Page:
How you set up your gravel bike will have a dramatic effect on the terrain you can tackle and how smooth your ride will potentially be. The first thing to think about is tyre choice. This is definitely a case of bigger is better. The greater the volume of air you have inside your tyre, the bigger the cushion you have against punctures and the softer the “ride feel” will potentially be. There’s plenty of good information here about the benefits of running tubeless tyres and the balance of tyre width, tyre pressure and drag, but essentially wider tyres, run at lower pressures will help you find the “goldilocks” setting.
Consider a rim liner
What if your gravel bike only has clearance for smaller-volume tyres? Then a rim liner could be just what you’re after. The liner, which is typically constructed from a dense foam, sits between the tyre and the rim and in the event of a heavy impact, something like hitting a hidden rock or large root, they cushion the blow and help prevent the tyre from being damaged.
The rim liner kit will add around 70-100g of extra weight, which is minimal for the extra security they offer. You still run your normal tubeless sealant (ammonia-free types are best to avoid affecting the material of the liner), but you can get away with a smaller volume, as the tyre liner is doing part of the heavy lifting now of preventing punctures. With liners fitted, you will be able to use lower pressures which offers a dramatic improvement in grip and comfort. Try somewhere around 35psi/2.4bar as a starting point and slowly decrease it. Everyone’s ideal pressure will differ and it will depend on your personal riding style, the type of trails you ride and your body shape. On my gravel bike with 40mm tyres (and tyre liners) fitted I generally run 1.9 bar/27psi.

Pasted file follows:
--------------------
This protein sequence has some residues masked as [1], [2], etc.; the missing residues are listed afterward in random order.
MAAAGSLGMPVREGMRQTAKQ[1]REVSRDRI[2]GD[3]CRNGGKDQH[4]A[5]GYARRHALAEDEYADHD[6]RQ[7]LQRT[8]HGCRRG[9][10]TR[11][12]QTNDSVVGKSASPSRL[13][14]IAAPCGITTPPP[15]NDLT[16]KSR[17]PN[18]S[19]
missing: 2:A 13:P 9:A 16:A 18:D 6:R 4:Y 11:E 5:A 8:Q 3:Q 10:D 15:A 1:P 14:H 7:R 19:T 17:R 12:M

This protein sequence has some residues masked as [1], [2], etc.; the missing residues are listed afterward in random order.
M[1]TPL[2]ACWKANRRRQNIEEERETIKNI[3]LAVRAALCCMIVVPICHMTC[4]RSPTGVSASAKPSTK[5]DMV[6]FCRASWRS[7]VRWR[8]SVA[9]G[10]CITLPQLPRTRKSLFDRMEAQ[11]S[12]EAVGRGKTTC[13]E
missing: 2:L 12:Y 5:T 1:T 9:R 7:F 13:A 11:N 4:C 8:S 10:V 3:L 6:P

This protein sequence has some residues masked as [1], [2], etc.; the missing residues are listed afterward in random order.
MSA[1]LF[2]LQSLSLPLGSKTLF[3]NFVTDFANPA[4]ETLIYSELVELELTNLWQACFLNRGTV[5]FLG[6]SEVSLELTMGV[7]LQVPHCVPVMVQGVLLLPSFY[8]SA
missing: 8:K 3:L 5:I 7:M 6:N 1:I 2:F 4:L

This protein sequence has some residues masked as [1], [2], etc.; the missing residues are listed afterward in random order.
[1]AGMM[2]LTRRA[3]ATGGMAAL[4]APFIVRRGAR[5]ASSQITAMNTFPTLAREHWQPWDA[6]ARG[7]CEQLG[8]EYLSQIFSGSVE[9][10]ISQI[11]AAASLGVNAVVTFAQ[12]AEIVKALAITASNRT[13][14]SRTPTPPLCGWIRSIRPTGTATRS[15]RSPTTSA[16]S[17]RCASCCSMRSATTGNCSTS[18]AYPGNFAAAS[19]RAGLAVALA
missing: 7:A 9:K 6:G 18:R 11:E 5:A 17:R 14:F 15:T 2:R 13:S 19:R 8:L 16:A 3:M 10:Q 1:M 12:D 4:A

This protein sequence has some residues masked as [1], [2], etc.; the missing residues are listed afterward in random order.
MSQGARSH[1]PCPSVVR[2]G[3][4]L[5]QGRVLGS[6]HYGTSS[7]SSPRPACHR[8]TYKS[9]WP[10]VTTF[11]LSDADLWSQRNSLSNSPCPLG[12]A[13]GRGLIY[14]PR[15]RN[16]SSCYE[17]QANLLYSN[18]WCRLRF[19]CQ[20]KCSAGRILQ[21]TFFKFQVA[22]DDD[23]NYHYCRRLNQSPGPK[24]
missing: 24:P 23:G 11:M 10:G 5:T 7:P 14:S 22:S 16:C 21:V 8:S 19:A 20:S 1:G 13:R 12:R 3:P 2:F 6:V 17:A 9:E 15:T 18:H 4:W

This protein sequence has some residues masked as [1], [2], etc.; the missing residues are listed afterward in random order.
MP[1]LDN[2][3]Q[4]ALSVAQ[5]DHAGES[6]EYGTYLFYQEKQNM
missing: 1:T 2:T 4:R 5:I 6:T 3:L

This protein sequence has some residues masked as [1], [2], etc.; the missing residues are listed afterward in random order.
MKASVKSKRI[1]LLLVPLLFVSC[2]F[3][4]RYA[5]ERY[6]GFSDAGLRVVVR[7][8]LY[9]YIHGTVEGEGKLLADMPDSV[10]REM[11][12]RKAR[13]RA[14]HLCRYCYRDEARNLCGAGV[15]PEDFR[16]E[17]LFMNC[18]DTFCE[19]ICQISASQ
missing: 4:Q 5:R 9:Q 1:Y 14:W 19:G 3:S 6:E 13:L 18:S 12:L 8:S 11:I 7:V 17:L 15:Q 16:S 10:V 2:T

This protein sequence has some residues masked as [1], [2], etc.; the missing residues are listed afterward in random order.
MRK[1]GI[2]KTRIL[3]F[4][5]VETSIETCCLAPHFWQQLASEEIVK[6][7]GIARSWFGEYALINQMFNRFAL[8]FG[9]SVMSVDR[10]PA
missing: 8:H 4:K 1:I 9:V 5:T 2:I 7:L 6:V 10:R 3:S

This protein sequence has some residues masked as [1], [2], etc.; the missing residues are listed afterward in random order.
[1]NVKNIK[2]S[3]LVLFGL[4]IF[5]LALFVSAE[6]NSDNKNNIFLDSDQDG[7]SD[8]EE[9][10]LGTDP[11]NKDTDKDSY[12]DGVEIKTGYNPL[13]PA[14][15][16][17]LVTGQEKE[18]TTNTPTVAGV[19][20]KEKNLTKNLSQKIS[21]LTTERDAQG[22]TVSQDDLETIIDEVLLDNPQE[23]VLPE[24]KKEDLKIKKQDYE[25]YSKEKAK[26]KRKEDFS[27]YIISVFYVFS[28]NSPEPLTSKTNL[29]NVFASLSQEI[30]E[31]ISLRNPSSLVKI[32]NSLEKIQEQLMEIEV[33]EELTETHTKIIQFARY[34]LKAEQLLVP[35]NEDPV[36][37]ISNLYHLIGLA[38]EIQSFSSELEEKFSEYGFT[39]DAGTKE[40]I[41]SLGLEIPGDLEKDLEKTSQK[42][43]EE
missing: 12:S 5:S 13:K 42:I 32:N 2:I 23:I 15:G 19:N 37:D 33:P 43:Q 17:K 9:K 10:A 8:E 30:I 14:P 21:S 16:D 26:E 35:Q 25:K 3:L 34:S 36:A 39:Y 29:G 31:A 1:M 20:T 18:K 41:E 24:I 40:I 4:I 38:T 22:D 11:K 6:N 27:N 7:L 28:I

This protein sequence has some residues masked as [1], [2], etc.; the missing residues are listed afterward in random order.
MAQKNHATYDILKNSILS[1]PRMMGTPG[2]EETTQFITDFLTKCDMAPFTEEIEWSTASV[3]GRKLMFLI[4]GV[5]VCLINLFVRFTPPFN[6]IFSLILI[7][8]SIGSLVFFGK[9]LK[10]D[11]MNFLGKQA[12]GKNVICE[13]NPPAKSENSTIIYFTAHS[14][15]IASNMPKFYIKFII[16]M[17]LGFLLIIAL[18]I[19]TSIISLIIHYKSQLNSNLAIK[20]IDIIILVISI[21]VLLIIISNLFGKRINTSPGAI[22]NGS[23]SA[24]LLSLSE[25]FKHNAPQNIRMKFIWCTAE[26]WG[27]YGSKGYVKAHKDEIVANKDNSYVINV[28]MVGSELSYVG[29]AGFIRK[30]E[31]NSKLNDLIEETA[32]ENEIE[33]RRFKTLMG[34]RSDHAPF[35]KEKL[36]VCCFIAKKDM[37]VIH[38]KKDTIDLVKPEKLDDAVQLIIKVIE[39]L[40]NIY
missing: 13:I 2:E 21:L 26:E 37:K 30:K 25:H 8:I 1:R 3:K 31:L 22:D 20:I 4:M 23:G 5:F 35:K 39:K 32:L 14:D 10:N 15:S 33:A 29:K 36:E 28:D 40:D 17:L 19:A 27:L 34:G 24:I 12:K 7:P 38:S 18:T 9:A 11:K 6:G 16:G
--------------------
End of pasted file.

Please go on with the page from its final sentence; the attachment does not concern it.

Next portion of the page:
Once you have your tyres sorted, what else can you do to improve comfort? The next thing to think about is contact points, particularly your hands. Thicker bar tape is a brilliant place to start – it’s relatively cheap and will make a surprising difference. You can add gel pads under your tape or even double-wrap it, which is what pro-road riders have historically done in races like the Paris-Roubaix. Next up the price ladder is a suspension stem. Not a cheap option and the extra movement is initially a little strange to get used to, but a suspension stem does an amazing job of taking the sting out of your ride. Finally, you come to handlebars – a set of carbon bars are not a cheap fix, but will be the icing on the cake in terms of front-end comfort.
By thinking about the way that you ride and making a few minor tweaks to your gravel bike setup, we think you’ll be able to get the most out of your Skedaddle Gravel Riding Holiday. Have fun!